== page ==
← Rehabilitation


inpatient rehab main line
(307) 755-4728

Seven days a week

8:00am – 5:00pm

outpatient rehab main line
(307) 755-4730

Monday – Friday except holidays

8:00am – 5:00pm by appointment only

This Inpa­tient and Outpa­tient based health service eval­u­ates, treats, and works to prevent many medical condi­tions related to a person’s abil­ity to speak. 


Cogni­tive Commu­ni­ca­tion Impair­ments
Cogni­tive Commu­ni­ca­tion impair­ments include any changes in commu­ni­ca­tion that are caused by the disrup­tion of think­ing abil­ity. These changes may include word find­ing diffi­culty, memory changes, atten­tion issues, and exec­u­tive func­tions such as prob­lem solv­ing, plan­ning, and orga­ni­za­tion. Severe changes may occur includ­ing a total loss of speech and language. Causes of cogni­tive impair­ment include concus­sions, strokes, trau­matic brain injury (TBI) , anoxic brain injury, tumors, the natural aging process, degen­er­a­tive diseases, and neuro­log­i­cal changes. These changes can have a signif­i­cant impact on activ­i­ties of daily living includ­ing work, school, rela­tion­ships and social situ­a­tions. Diag­no­sis and treat­ment of these changes are tailored to the indi­vid­ual.

Swal­low­ing Prob­lems (Dyspha­gia)
Swal­low­ing prob­lems (Dyspha­gia) include any complaints or issues with handling and moving foods and or liquids from the mouth and trav­el­ling to the stom­ach. Common swal­low­ing complaints include: feel­ing like food gets stuck’; cough­ing before, during, or after drink­ing or eating; chok­ing; frequent respi­ra­tory infec­tions includ­ing pneu­mo­nia; wet sound­ing vocal qual­ity; avoid­ing certain foods that used to be enjoyed; taking longer to eat; weight loss; throw­ing up after eating. If you have any of these issues and they are new, unex­plained, or are getting worse please see your regu­lar physi­cian. If warranted, a refer­ral will be made to our Speech Language Pathol­o­gist or another special­ist to eval­u­ate your swal­low.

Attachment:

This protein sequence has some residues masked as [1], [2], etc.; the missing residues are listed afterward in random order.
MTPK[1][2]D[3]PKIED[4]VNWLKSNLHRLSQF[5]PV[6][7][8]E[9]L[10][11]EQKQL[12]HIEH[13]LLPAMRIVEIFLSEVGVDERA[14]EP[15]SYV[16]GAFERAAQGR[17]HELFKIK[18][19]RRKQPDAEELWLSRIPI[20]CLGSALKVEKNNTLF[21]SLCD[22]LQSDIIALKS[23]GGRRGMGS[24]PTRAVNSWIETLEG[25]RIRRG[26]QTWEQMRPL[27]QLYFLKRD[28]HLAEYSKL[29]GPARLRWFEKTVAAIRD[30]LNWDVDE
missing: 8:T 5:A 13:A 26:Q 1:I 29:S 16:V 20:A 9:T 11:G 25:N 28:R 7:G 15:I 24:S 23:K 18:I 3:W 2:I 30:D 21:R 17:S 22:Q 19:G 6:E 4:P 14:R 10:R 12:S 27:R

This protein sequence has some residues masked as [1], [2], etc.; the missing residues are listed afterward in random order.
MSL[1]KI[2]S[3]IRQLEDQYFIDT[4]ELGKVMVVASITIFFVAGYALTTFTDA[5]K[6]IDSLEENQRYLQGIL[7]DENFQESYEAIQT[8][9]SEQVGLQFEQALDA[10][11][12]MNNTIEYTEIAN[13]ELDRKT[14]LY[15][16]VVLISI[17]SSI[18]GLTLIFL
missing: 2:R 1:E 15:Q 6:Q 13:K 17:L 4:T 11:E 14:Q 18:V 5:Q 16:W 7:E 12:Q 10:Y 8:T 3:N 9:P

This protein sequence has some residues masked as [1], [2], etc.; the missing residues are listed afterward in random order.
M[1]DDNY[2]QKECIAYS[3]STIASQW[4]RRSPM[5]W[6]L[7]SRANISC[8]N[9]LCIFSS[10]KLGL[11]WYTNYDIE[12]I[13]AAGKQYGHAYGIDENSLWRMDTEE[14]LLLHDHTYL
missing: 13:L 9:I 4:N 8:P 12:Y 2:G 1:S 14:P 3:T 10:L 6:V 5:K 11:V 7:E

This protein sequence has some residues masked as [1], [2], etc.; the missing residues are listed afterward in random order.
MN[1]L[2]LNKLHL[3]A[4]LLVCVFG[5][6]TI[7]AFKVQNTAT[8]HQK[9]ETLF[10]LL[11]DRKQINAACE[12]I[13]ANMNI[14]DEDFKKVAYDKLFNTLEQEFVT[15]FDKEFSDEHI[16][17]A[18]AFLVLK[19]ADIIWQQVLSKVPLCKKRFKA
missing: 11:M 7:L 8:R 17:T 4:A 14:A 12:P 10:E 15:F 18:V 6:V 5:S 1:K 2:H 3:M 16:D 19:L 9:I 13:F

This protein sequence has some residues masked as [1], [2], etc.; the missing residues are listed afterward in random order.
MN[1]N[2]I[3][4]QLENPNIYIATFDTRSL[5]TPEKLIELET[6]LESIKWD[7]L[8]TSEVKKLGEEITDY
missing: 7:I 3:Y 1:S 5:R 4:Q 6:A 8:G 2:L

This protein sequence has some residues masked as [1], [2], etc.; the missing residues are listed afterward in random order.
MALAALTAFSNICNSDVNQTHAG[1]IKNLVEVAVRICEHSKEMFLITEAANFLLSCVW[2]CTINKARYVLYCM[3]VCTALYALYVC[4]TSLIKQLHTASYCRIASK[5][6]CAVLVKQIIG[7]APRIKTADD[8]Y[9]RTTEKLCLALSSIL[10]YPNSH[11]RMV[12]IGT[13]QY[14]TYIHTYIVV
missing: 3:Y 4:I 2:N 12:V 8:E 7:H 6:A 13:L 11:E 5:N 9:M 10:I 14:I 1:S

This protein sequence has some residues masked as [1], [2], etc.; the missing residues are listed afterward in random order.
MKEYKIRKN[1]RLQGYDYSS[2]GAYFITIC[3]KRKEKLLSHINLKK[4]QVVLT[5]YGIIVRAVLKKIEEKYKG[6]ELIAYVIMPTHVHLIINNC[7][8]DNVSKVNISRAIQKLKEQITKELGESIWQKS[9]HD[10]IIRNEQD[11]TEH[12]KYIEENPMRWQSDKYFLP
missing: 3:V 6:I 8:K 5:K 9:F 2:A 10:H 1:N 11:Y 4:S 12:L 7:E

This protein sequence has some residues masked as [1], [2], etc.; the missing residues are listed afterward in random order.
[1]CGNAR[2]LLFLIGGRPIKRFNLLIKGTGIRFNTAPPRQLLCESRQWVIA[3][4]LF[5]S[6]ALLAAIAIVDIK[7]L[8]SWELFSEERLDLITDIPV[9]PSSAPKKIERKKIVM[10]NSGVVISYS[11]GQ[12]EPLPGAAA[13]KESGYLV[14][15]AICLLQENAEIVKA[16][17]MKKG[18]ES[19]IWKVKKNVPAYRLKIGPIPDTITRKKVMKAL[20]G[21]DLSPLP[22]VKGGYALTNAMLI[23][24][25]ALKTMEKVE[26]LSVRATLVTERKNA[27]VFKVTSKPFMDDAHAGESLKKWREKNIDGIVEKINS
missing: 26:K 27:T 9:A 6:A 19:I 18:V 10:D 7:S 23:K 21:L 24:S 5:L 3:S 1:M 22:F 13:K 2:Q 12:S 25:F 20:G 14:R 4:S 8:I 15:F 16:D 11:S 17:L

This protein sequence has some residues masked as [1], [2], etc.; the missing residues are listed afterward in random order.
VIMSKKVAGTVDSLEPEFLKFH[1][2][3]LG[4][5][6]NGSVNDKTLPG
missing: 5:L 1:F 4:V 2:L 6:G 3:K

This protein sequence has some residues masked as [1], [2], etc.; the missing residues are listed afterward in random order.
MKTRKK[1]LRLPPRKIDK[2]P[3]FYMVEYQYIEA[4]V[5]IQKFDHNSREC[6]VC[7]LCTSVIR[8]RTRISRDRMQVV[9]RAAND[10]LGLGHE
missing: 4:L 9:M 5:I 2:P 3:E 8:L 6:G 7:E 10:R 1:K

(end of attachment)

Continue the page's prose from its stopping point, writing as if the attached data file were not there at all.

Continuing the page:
There are two general types of swal­low­ing eval­u­a­tions performed by our Speech Language Pathol­o­gist: a Clin­i­cal Swal­low­ing Eval­u­a­tion and a Modi­fied Barium Swal­low Eval­u­a­tion.

Clinic Swal­low­ing Eval­u­a­tion
Clin­i­cal swal­low­ing eval­u­a­tions usually take place in the outpa­tient reha­bil­i­ta­tion clinic. This eval­u­a­tion includes a history, inter­view, and consul­ta­tion with a Speech Language Pathol­o­gist, as well as an oral-motor exam­i­na­tion and swal­low­ing trials, if appro­pri­ate. The swal­low­ing trials may include eval­u­a­tion of a vari­ety of liquids and foods such as ice chips, water, juice, apple­sauce, pudding, canned fruit, crack­ers, and bread. If you have a partic­u­lar food that you have diffi­culty swal­low­ing, it is recom­mended that you bring a small amount of this food to your appoint­ment to be included in the swal­low­ing eval­u­a­tion. The results of the clin­i­cal eval­u­a­tion, a plan of care, and recom­men­da­tions from the Speech Language Pathol­o­gist for follow-up will be discussed. This eval­u­a­tion is conducted prior to sched­ul­ing a Modi­fied Barium Swal­low Eval­u­a­tion. You should allow 60 – 90 minutes for this eval­u­a­tion.

Modi­fied Barium Swal­low Eval­u­a­tion